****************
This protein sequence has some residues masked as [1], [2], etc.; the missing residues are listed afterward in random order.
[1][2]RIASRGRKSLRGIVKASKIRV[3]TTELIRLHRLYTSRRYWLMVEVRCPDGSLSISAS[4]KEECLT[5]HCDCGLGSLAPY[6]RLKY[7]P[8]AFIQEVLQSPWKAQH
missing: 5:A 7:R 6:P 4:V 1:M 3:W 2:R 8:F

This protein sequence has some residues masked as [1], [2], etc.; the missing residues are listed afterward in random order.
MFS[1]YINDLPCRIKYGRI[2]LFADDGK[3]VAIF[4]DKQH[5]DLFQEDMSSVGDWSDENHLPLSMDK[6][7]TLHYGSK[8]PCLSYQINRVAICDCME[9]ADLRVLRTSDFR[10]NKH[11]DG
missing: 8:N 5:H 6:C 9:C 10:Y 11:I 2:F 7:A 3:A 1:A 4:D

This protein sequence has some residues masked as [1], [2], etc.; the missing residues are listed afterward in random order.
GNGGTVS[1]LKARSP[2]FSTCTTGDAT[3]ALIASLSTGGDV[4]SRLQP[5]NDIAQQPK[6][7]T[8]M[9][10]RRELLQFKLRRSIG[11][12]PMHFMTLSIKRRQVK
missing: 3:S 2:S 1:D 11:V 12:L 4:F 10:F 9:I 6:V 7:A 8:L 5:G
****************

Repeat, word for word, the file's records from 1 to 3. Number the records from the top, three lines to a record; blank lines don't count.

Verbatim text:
This protein sequence has some residues masked as [1], [2], etc.; the missing residues are listed afterward in random order.
[1][2]RIASRGRKSLRGIVKASKIRV[3]TTELIRLHRLYTSRRYWLMVEVRCPDGSLSISAS[4]KEECLT[5]HCDCGLGSLAPY[6]RLKY[7]P[8]AFIQEVLQSPWKAQH
missing: 5:A 7:R 6:P 4:V 1:M 3:W 2:R 8:F

This protein sequence has some residues masked as [1], [2], etc.; the missing residues are listed afterward in random order.
MFS[1]YINDLPCRIKYGRI[2]LFADDGK[3]VAIF[4]DKQH[5]DLFQEDMSSVGDWSDENHLPLSMDK[6][7]TLHYGSK[8]PCLSYQINRVAICDCME[9]ADLRVLRTSDFR[10]NKH[11]DG
missing: 8:N 5:H 6:C 9:C 10:Y 11:I 2:F 7:A 3:A 1:A 4:D

This protein sequence has some residues masked as [1], [2], etc.; the missing residues are listed afterward in random order.
GNGGTVS[1]LKARSP[2]FSTCTTGDAT[3]ALIASLSTGGDV[4]SRLQP[5]NDIAQQPK[6][7]T[8]M[9][10]RRELLQFKLRRSIG[11][12]PMHFMTLSIKRRQVK
missing: 3:S 2:S 1:D 11:V 12:L 4:F 10:F 9:I 6:V 7:A 8:L 5:G